|Striking Chicago teachers and their supporters attend a rally at Union Park |
on Saturday, Sept. 15, 2012, in Chicago.
The Chicago Teachers Union voted Tuesday to end the city's first teachers' strike in 25 years, returning students to the classroom on Wednesday, according to local media.
Chicago Teachers Union's House of Delegates decided to end the teachers' strike Tuesday afternoon and return more than 350,000 students to the classroom Wednesday, Chicago Tribune reported.
"We said we couldn't solve all the problems and it was time to suspend the strike. The issue is, we cannot get a perfect contract. There's no such thing as a contract that will make all of us happy," Chicago Teachers Union President Karen Lewis said at a news conference after the vote.
The voice vote was taken after as many as 800 delegates convened at a union meeting hall to debate a tentative contract. Union leaders had already signed off on the agreement with Chicago Public Schools (CPS).
Chicago Mayor Rahm Emanuel praised the deal at Walter Payton College Preparatory High School, saying he believes a longer school day and year would help Chicago public school students get the education they deserve.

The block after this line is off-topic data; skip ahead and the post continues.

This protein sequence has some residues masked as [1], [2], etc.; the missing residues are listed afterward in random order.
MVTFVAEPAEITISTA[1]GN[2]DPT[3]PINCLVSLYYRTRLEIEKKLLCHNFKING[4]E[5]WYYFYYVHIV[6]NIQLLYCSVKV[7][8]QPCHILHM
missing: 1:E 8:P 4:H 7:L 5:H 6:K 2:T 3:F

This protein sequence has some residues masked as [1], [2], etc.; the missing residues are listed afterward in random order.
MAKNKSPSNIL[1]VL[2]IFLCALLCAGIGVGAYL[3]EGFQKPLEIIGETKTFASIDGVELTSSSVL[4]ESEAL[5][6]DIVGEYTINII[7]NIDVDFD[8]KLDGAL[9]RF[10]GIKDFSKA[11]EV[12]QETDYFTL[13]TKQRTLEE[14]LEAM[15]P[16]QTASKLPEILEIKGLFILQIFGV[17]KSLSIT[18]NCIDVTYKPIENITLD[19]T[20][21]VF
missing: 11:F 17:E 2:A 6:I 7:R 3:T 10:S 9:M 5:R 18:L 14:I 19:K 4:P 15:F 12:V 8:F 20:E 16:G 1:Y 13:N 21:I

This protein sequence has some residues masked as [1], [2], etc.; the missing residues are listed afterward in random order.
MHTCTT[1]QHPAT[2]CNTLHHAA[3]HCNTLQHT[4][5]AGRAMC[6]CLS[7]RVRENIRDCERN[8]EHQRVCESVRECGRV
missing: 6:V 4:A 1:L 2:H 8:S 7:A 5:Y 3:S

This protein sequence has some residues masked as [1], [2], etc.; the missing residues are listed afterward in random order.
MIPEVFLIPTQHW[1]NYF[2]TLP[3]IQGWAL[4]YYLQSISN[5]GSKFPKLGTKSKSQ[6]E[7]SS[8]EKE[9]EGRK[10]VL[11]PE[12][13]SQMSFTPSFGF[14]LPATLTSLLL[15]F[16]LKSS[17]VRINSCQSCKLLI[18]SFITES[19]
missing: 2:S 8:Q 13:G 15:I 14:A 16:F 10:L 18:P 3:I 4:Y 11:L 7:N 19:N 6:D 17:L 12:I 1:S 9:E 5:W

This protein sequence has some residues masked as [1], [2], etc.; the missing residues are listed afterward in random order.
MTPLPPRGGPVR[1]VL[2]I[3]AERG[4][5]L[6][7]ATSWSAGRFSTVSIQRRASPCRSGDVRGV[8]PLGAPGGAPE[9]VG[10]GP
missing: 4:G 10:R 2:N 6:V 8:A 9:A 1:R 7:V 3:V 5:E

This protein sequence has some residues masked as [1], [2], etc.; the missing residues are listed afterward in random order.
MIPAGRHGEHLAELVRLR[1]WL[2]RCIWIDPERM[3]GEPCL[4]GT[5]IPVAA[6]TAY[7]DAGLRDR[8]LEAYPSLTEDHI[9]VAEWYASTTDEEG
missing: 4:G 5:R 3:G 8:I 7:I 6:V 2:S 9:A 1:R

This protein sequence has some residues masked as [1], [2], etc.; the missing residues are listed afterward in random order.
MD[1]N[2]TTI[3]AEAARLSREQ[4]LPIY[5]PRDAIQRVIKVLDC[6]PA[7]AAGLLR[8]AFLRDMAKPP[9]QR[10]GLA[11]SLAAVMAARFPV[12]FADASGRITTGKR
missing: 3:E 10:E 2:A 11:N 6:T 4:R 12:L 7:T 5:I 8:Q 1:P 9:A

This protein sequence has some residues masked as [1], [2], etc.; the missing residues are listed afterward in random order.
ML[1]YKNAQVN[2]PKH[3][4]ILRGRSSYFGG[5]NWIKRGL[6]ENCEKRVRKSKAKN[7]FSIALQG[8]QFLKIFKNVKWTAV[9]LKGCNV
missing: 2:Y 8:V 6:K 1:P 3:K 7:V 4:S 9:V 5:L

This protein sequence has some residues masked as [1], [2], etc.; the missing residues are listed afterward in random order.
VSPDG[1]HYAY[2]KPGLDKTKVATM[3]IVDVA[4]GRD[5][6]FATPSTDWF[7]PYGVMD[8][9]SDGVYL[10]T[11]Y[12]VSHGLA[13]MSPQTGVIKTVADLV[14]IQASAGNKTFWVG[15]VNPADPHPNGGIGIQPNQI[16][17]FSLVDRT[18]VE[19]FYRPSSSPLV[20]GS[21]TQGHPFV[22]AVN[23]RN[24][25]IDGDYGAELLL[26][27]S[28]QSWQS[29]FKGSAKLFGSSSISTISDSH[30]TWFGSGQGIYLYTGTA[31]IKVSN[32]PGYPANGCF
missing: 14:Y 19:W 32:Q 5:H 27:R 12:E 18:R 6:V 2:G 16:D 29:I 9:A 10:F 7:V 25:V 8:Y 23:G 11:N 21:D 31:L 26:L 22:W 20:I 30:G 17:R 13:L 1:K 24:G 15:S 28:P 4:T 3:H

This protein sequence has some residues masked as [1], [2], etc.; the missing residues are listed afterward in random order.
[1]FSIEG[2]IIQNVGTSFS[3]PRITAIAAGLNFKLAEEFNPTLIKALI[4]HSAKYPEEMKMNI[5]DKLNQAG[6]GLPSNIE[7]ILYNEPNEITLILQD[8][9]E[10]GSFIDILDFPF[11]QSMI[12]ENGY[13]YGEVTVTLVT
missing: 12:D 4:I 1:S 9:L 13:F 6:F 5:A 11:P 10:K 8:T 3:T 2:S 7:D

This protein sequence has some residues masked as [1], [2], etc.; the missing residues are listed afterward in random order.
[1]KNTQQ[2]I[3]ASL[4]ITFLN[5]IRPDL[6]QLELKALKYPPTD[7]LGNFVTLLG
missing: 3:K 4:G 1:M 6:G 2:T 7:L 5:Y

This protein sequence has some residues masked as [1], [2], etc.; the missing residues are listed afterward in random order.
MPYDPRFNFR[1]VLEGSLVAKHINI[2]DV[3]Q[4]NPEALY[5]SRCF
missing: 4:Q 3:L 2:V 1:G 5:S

"This settlement is an honest compromise, it means returning our schools to their primary purpose, the education of our children. It means a new day and a direction for the Chicago Public Schools. In past negotiations, taxpayers paid more but our children got less. This time our taxpayers are paying less and our kids are getting more," Emanuel told reporters.
Teacher compensation, job security and performance evaluations were most contested in the new contract, which offers teachers an average 17.6-percent pay raise over the next four years, as well as retaining other salary bumps for experience and pursuing a graduate degree.
However, the offer also includes tougher job evaluations where teachers are rated, in part, on how well their students performed on standardized tests, and for the first time, a re-hire pool for teachers who have been laid off because the district closed their schools.
The contract will be submitted to a vote by the full membership of more than 25,000 teachers over the next few weeks.